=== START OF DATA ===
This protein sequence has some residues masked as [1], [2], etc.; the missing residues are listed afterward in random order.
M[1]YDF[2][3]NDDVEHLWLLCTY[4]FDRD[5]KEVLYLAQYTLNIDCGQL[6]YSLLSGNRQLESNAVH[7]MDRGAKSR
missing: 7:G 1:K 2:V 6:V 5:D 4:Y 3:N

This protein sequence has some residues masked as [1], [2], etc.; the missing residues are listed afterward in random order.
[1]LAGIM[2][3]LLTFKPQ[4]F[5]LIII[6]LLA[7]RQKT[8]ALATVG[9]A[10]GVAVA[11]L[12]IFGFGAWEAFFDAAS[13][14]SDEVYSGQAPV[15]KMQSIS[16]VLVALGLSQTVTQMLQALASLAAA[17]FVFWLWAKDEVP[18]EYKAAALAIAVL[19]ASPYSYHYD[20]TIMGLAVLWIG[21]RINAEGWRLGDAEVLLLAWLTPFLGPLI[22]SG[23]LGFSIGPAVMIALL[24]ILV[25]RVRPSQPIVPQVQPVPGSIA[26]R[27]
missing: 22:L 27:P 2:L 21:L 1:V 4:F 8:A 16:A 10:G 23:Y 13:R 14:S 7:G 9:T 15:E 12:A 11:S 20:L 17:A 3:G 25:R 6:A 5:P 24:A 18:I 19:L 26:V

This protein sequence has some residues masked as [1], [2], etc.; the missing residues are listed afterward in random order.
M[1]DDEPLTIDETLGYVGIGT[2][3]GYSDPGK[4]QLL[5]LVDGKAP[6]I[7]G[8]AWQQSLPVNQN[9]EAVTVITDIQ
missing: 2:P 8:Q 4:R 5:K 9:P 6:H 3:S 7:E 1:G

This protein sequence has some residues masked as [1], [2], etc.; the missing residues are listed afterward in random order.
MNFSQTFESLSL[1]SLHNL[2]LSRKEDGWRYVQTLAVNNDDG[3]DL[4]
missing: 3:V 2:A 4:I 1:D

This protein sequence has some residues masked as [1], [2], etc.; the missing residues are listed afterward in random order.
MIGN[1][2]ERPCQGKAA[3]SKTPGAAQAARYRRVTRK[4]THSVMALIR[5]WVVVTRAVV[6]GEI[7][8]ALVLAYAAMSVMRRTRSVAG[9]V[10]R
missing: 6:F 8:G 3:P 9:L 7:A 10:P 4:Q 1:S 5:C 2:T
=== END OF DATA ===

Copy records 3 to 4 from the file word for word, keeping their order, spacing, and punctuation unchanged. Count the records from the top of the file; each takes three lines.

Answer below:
This protein sequence has some residues masked as [1], [2], etc.; the missing residues are listed afterward in random order.
M[1]DDEPLTIDETLGYVGIGT[2][3]GYSDPGK[4]QLL[5]LVDGKAP[6]I[7]G[8]AWQQSLPVNQN[9]EAVTVITDIQ
missing: 2:P 8:Q 4:R 5:K 9:P 6:H 3:S 7:E 1:G

This protein sequence has some residues masked as [1], [2], etc.; the missing residues are listed afterward in random order.
MNFSQTFESLSL[1]SLHNL[2]LSRKEDGWRYVQTLAVNNDDG[3]DL[4]
missing: 3:V 2:A 4:I 1:D